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  10. Great looking game, Jonathan. I'm starting to get the gaming bug again! :)

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    1. Dean, attending Enfilade! will get those gaming juices flowing again.

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  11. Got my copy on Thursday, looks good so far with a few minor changes/additions.. Thanks for your CCM editorial - nice!

    Thinking out loud (no google search) Medieval period began 476 AD, fall of Rome? and ended 1440's?

    cheers,

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    1. Let us all know your impressions of CCM. I enjoyed my first three games! I may have to order a copy as well. The guys I regularly game with all pre-ordered a copy so I don't really "need" my own.

      As for defining Medieval times, I agree with your dates but the dates can be slippery. I agree the fall of Western Roman Empire in 476 CE defines the beginning of the period. The end is harder to pinpoint. Perhaps the beginning of the Renaissance or the fall of Constantinople in 1453?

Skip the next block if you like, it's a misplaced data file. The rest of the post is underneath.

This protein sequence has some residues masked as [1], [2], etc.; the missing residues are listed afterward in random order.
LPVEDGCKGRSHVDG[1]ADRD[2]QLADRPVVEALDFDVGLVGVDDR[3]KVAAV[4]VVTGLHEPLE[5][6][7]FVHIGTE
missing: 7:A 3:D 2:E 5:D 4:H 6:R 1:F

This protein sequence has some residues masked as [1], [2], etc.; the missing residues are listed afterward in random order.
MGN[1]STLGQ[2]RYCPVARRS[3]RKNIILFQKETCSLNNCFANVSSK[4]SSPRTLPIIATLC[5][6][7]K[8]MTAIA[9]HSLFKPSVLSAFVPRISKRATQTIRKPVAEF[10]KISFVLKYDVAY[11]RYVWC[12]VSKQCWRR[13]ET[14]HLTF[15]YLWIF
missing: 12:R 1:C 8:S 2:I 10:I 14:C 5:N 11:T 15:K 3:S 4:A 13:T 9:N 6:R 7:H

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  12. Just add miniatures! (Jake is already on this, I see..)

    I would think 476 would be the start of the Dark Ages, as opposed to medieval, but I suppose with the Dark Ages going out of fashion among academics, it is the Early Medieval era now.

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    1. Thanks for this review, Jonathan, it is mildly tempting but I have barely enough room for all my C&C Naps parapahelia.